Some funding for the study of economic development ideas around the new Bills stadium site

Designers of Green Bay’s Titletown Complex might assist the Orchard Park Chamber of Commerce.

ORCHARD PARK, NY – While the focus is on the Buffalo Bills with their practices and preseason preps, some may consider their new in-part taxpayer funded stadium for the future.

And still others may be doing some longer range thinking to what else could happen around the stadium with potential new development to make it more of a destination spot with some regional marketing.

Executive Director Don Lorentz of the Orchard Park Chamber of Commerce puts it this way: “It would be great for our community that when people come to the first game, they could actually say, ‘We’re going to stay for the weekend, we ‘re going to stay for a week,’ and have activities for our families.”

That vision from Lorentz as he contemplates what else could come beyond a new stadium and perhaps sweep away the current isolation of under-utilization of land around and near the stadium complex.

Erie County Legislator John Mills, who represents Orchard Park, says he has provided Lorentz and the Chamber of Commerce with a $50,000 in county funding to help cover the cost of an economic development study.

Lorentz is one of three county lawmakers who is negotiating with the county executive, state, and Bills organization on a $100 million Community Benefits Agreement tied to the stadium project. Those discussions are strictly private at the request of County Executive Mark Poloncarz and attorneys.

Lorentz envisions both the Patriot Place retail, office, services mix concept as we’ve shown you before surrounding Gillette Stadium in the much larger Boston market.

But actually, the Titletown development built around Lambeau Field in Green Bay may be closer to the mark. He is already in touch with their planners.

“They’re both suburban stadiums, just like we’re going to be having, and they’re successful 12 months out of the year,” Lorentz said. “They draw people for the entire year. I’m saying, why not build on their success and make this the hub, and then from here we build out to the region?

“They’ve supplied me with some of their strategic plans that they’ve designed for me to look at, and it’s a perfect blueprint. So my goal would be, can I reach out to the same companies that they used and maybe have them design the same or similar type of strategic plan for Orchard Park?”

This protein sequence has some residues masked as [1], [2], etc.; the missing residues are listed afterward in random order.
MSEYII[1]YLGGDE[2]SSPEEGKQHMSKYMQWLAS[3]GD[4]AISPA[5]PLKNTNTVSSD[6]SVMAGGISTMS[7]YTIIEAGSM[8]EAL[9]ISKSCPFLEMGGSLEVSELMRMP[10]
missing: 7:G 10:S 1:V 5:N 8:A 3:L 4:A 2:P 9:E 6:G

Lorentz also has an idea for a location, but it’s not right around the stadium. Lorentz suggests land right across from the existing Quaker Crossing retail complex on Milestrip Road.

“Build across the street from there,” Lorentz said. “Build a beautiful hotel, a museum, everything else, and you’re within walking distance to the stadium, or we can shuttle people to the stadium from there.”

He suggests that development could then work on a parallel track, while the new $1.4 billion stadium is being built so that both could be ready for opening in 2026.

“I’ve talked to some of the developers, and if we take it off of county or state property, they have an opportunity to be able to bid on that, bring their laborers in here, and actually do something with it,” Lorentz said.

While the Bills organization has told lawmakers it is not in the development game, it would not discourage any such talk from private developers.

Orchard Park town supervisor Eugene Majchrzak says so far he has not heard from any developers. And he feels this way regarding any potential development location:

“It really depends on what the stadium complex campus is going to look like. As to where a developer might want to put a hotel or a restaurant. I would think it would be nearby.”

The supervisor realizes town hall must address another development issue.

“We have a height limit on hotels and structures and so on, two and a half stories. We might have to create a variance for a zone where something taller might be permitted,” Majchrzak said.

Green Bay and New England officials say there was a lot of mutual pre-planning to make any stadium related economic development work in their communities and now they have hotel and sales taxes coming in.

So far both Lorentz and Majchrzak say nobody from the Bills, the county executive’s office, or state has really reached out on that topic or any other points with the town, so they may be trying to get the discussion started to see where it goes.

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